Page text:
POLITICS

Ding Dong Thatcher Row: Nigel Farage Says 'Play The Bloody Thing'

12/04/2013 11:13 BST

One of Britain's most controversial right wing politicians has said the BBC should play the anti-Thatcher anthem Ding Dong The Witch Is Dead on Radio One.

Ukip leader Nigel Farage, who is quoted in the Daily Telegraph, said: “If you suppress things then you make them popular, so play the bloody thing. If you ban it it will be number one for weeks.

“Personally I think that the behaviour of these yobs - most of whom weren’t even born when Lady Thatcher was in power - is horrible, offensive and disgusting.

“Much as I hate it, I think that if you ban a record you make a huge, huge mistake.”

nigel farage

Play it: Ukip leader Farage says Ding Dong should be played by the BBC

A growing number of Tory MPs have also joined calls for the song, which has quickly become the most talked about issue surrounding Thatcher's funeral.

Yesterday the BBC came under increasing pressure to say whether it will play a song pushed into the charts by people celebrating the death of Margaret Thatcher.

Corporation bosses say they have not yet decided whether to play Ding Dong The Witch Is Dead if anti-Thatcher protesters manage to get the song into Sunday's singles chart.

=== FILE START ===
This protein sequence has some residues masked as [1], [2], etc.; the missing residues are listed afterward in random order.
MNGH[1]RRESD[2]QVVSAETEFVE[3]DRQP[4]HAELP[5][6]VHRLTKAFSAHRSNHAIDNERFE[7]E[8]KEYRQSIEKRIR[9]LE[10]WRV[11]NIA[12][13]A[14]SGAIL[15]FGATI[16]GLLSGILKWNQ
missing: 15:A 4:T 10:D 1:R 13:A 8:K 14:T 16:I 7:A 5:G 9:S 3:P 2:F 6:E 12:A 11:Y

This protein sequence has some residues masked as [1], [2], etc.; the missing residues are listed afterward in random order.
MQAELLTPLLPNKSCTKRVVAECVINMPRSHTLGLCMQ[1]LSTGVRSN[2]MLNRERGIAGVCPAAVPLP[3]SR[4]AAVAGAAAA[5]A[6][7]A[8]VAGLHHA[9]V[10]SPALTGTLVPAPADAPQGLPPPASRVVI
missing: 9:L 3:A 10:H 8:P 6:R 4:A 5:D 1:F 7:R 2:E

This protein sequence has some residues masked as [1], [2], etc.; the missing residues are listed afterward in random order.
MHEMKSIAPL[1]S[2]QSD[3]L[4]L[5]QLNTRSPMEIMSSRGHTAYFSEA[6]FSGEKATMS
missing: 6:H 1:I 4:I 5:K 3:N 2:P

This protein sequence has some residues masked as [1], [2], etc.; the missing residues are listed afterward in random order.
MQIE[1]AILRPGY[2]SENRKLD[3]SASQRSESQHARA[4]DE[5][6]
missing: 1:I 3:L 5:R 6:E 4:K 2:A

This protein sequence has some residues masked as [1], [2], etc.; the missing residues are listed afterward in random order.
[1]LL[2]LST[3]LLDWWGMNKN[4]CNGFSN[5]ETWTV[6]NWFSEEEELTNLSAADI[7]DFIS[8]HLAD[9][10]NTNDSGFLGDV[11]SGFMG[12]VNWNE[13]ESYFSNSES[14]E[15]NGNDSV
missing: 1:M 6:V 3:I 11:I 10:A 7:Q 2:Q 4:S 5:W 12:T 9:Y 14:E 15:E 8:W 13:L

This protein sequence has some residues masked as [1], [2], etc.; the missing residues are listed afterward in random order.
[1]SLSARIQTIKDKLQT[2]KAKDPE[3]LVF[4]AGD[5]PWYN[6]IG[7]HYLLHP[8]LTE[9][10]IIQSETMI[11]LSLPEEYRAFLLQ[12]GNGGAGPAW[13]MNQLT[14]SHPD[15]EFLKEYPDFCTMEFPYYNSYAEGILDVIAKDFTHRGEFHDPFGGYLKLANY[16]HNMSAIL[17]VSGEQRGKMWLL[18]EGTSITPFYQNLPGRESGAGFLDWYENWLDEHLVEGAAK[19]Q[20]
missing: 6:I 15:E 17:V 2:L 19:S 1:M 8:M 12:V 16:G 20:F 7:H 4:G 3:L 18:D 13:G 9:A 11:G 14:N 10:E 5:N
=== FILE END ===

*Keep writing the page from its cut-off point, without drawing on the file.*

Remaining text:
But they insisted the charts were a "historical and factual" account of what music was being bought.

The Wizard of Oz track, sung by Judy Garland, is on course for a top five place after selling 20,000 copies since her death on Monday.

Tory MP John Whittingdale, Thatcher's former political secretary and chairman of the Commons Culture, Media and Sport committee, said it could present a "difficult" dilemma for the BBC.

Whittingdale told The Huffington Post UK: "I very much hope the issue will not arise, in that I would be very saddened if a song which will be being promoted on the basis of celebrating the death of Margaret Thatcher should achieve success that would be sufficient to put it into the charts.

"I think it would be difficult if that were the case, but I hope we're talking about an academic issue, not an actual one."

Margaret Thatcher Life In Pictures

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